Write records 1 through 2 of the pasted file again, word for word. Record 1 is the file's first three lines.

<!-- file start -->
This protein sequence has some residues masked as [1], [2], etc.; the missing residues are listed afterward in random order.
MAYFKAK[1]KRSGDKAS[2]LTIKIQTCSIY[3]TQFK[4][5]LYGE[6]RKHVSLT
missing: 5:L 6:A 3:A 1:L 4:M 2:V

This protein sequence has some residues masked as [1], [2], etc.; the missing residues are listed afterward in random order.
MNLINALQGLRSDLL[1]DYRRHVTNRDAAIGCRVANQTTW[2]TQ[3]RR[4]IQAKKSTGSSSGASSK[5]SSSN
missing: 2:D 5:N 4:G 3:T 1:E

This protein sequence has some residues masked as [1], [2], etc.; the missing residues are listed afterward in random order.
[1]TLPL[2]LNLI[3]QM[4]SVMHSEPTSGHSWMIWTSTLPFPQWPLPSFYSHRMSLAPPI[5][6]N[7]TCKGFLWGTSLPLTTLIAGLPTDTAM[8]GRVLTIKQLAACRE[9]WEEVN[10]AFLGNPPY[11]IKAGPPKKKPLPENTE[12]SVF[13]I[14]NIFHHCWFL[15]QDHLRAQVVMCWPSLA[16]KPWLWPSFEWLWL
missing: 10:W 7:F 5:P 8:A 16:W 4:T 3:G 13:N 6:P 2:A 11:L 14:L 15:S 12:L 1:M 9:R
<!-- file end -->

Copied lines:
This protein sequence has some residues masked as [1], [2], etc.; the missing residues are listed afterward in random order.
MAYFKAK[1]KRSGDKAS[2]LTIKIQTCSIY[3]TQFK[4][5]LYGE[6]RKHVSLT
missing: 5:L 6:A 3:A 1:L 4:M 2:V

This protein sequence has some residues masked as [1], [2], etc.; the missing residues are listed afterward in random order.
MNLINALQGLRSDLL[1]DYRRHVTNRDAAIGCRVANQTTW[2]TQ[3]RR[4]IQAKKSTGSSSGASSK[5]SSSN
missing: 2:D 5:N 4:G 3:T 1:E